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Mohammad Alali Kuwait Board of Internal Medicine, Kuwait City, Safat, Kuwait

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Sulaiman Hajji Department of Internal Medicine, Adan Hospital, Kuwait City, Kuwait

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Khalid Aljenaee Department of Internal Medicine, Adan Hospital, Kuwait City, Kuwait

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Summary

Endometrioid carcinomas of the ovary are a subtype of epithelial ovarian tumors, with sertoliform endometrioid carcinomas being a rare variant. We report a case of a previously healthy premenopausal woman presenting with androgenic symptoms in the form of hirsutism and male pattern alopecia. On further testing, she was found to have high levels of luteinizing hormone and total testosterone levels, and imaging revealed a large pelvic abdominal mass in the right ovary. She underwent total hysterectomy with bilateral salpingo-oophorectomy. Microscopy and histopathology confirmed the diagnosis of sertoliform endometrioid carcinoma. Her symptoms improved significantly on follow-up. Androgenic tumors might not be common in premenopausal women; however, it is important to maintain a high level of suspicion in patients presenting with virilizing symptoms especially of rapid progression.

Learning points

  • Our 47-year-old patient presented with virilizing symptoms that were rapidly progressing, which raises the suspicion of an underlying androgen secreting neoplasm.

  • Sertoliform endometrioid carcinoma (SEC) is an extremely rare variant of endometrioid carcinomas and tend to present at an earlier stage as compared to most endometrioid carcinomas of the ovary.

  • Recognition of SEC in virilizing patients is important as it is a well-differentiated, low-grade malignancy with a good prognosis when confined to the ovary.

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Noor Alnasrallah Department of Internal Medicine, Adan Hospital, Kuwait

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Khaled Aljenaee Department of Internal Medicine, Endocrine and diabetes division, Adan Hospital, Kuwait

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Maryam AlMurshed Department of Laboratory Medicine, Anatomical Pathology/Neuropathology Division, Sabah Hospital, Kuwait

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Sulaiman Hajji Department of Internal Medicine, Endocrine and diabetes division, Adan Hospital, Kuwait

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Summary

Gonadotroph adenomas are the most common type of nonfunctional pituitary adenomas. However, functioning gonadotroph adenomas causing clinical manifestations are rare. We present the case of a 42-year-old man with an incidental finding of a pituitary gland mass. A pituitary MRI revealed a 3 cm macroadenoma, and laboratory investigations revealed elevated follicle-stimulating hormone (FSH) and total testosterone levels. A diagnosis of functioning FSH-secreting pituitary adenoma was considered, with possible concomitant luteinizing hormone secretion, given the elevated testosterone, prompting further evaluation. Testicular ultrasound showed bilaterally enlarged testicles, and visual field testing revealed a monocular superior temporal defect. Transsphenoidal resection of pituitary adenoma was the treatment of choice. Histopathology assessment confirmed the diagnosis of gonadotroph-secreting adenoma, with positive staining for FSH. Within the 12-week postoperative period, FSH and testosterone levels normalized, and the patient experienced significant improvement in vision, along with the resolution of macroorchidism. While functional gonadotroph adenomas are rare, patients can present with a wide range of symptoms that are often unnoticeable due to their slow development. Careful evaluation can help guide multidisciplinary management to achieve full remission.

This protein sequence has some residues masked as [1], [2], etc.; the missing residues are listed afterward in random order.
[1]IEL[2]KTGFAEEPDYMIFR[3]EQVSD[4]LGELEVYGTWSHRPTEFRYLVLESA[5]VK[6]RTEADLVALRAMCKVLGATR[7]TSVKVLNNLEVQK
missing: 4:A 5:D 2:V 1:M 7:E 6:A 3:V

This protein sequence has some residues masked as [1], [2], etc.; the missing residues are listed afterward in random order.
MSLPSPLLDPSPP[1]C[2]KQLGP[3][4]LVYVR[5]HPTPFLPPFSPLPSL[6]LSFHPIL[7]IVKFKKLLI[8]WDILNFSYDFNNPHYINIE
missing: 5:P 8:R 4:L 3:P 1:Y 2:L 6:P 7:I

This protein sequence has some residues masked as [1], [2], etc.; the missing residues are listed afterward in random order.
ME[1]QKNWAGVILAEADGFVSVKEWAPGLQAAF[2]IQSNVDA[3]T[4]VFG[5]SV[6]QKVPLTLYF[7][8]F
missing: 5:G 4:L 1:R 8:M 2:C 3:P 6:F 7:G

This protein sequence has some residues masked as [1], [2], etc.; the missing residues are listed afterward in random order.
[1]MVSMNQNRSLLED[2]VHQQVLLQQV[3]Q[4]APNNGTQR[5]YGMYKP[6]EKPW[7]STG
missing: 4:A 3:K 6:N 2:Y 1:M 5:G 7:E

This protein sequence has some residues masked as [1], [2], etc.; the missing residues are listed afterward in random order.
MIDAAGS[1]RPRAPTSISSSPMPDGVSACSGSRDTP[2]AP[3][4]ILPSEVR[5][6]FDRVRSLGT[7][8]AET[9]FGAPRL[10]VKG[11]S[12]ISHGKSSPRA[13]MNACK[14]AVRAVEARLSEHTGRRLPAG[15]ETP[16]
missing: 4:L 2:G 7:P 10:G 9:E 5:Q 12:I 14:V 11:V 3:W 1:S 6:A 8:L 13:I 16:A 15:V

Learning points

  • Endocrine evaluation is indicated in all cases of pituitary incidentalomas to determine functional status.

  • Clinically functioning gonadotroph adenomas, while rare, pose a diagnostic challenge and require careful clinical evaluation.

  • Transsphenoidal surgery is the mainstay of treatment of functioning gonadotroph adenomas, with the involvement of a multidisciplinary team to achieve desirable outcomes.

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